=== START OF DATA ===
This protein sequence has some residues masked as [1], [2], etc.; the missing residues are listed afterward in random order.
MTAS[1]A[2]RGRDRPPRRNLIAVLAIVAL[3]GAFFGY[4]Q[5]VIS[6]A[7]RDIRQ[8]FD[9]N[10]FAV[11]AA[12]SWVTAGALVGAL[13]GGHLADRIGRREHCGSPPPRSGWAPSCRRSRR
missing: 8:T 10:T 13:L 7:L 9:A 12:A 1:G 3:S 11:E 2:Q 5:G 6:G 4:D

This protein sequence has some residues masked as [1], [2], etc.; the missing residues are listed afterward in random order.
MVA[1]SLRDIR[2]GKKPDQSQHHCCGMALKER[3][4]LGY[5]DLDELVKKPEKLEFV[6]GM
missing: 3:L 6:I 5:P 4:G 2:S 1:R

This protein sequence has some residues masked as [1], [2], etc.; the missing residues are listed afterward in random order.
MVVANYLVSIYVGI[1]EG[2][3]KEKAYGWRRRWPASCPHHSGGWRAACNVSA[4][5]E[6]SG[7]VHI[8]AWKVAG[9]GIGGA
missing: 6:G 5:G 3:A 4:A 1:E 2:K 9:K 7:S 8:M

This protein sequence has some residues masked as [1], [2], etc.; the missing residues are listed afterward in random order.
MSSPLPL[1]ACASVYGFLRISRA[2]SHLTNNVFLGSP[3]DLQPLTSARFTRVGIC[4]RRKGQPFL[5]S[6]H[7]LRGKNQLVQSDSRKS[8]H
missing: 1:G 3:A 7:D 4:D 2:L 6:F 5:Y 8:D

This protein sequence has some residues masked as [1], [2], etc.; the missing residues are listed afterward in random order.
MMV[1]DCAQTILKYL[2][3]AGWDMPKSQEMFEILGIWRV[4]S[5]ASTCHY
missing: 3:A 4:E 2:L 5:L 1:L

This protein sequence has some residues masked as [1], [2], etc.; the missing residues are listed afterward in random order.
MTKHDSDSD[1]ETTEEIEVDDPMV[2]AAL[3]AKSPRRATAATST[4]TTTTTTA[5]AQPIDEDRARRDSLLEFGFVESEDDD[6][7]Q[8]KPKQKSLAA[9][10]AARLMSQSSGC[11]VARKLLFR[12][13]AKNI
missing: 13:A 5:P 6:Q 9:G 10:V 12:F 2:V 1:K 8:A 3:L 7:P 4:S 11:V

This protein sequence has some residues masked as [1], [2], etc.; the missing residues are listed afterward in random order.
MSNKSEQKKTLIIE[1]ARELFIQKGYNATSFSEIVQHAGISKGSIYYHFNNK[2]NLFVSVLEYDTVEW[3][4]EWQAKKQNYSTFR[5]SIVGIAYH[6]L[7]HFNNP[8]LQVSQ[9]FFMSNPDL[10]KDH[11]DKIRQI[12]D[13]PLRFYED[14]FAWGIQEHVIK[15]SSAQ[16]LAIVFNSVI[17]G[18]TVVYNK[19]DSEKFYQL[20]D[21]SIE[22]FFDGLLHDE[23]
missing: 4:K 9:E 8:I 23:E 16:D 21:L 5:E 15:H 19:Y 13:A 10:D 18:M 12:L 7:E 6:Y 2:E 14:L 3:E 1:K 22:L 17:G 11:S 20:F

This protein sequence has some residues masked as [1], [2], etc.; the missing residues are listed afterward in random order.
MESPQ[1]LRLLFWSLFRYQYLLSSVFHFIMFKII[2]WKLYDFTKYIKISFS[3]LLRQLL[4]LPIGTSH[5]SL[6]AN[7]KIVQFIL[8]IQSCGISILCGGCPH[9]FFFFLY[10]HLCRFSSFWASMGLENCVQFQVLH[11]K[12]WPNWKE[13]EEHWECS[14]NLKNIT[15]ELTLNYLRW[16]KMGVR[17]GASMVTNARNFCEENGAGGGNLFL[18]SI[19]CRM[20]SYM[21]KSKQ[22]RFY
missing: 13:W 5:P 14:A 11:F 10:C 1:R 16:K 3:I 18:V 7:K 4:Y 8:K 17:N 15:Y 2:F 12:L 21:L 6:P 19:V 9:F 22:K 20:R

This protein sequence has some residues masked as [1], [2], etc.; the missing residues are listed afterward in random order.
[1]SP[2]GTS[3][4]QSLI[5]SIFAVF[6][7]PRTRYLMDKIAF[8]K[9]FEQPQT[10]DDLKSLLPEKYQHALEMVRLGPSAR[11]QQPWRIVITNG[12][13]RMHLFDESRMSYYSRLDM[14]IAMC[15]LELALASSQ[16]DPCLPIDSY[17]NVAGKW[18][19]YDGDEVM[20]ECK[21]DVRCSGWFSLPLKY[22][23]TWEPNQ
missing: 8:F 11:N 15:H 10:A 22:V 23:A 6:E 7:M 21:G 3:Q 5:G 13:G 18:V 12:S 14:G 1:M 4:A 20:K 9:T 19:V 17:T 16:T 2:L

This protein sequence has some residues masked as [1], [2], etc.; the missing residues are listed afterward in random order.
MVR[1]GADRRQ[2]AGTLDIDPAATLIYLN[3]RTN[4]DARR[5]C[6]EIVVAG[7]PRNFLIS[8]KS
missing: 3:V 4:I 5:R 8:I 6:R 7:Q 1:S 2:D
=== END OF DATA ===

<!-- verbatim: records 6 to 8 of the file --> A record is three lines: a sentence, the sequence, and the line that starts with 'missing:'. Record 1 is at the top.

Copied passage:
This protein sequence has some residues masked as [1], [2], etc.; the missing residues are listed afterward in random order.
MTKHDSDSD[1]ETTEEIEVDDPMV[2]AAL[3]AKSPRRATAATST[4]TTTTTTA[5]AQPIDEDRARRDSLLEFGFVESEDDD[6][7]Q[8]KPKQKSLAA[9][10]AARLMSQSSGC[11]VARKLLFR[12][13]AKNI
missing: 13:A 5:P 6:Q 9:G 10:V 12:F 2:V 1:K 8:A 3:L 7:P 4:S 11:V

This protein sequence has some residues masked as [1], [2], etc.; the missing residues are listed afterward in random order.
MSNKSEQKKTLIIE[1]ARELFIQKGYNATSFSEIVQHAGISKGSIYYHFNNK[2]NLFVSVLEYDTVEW[3][4]EWQAKKQNYSTFR[5]SIVGIAYH[6]L[7]HFNNP[8]LQVSQ[9]FFMSNPDL[10]KDH[11]DKIRQI[12]D[13]PLRFYED[14]FAWGIQEHVIK[15]SSAQ[16]LAIVFNSVI[17]G[18]TVVYNK[19]DSEKFYQL[20]D[21]SIE[22]FFDGLLHDE[23]
missing: 4:K 9:E 8:I 23:E 16:D 21:L 5:E 15:H 19:Y 13:A 10:D 18:M 12:L 7:E 6:Y 2:E 14:L 3:E 1:K 22:L 17:G 11:S 20:F

This protein sequence has some residues masked as [1], [2], etc.; the missing residues are listed afterward in random order.
MESPQ[1]LRLLFWSLFRYQYLLSSVFHFIMFKII[2]WKLYDFTKYIKISFS[3]LLRQLL[4]LPIGTSH[5]SL[6]AN[7]KIVQFIL[8]IQSCGISILCGGCPH[9]FFFFLY[10]HLCRFSSFWASMGLENCVQFQVLH[11]K[12]WPNWKE[13]EEHWECS[14]NLKNIT[15]ELTLNYLRW[16]KMGVR[17]GASMVTNARNFCEENGAGGGNLFL[18]SI[19]CRM[20]SYM[21]KSKQ[22]RFY
missing: 13:W 5:P 14:A 11:F 10:C 1:R 16:K 3:I 18:V 7:K 4:Y 8:K 17:N 15:Y 2:F 12:L 21:L 6:P 19:V 9:F 22:K 20:R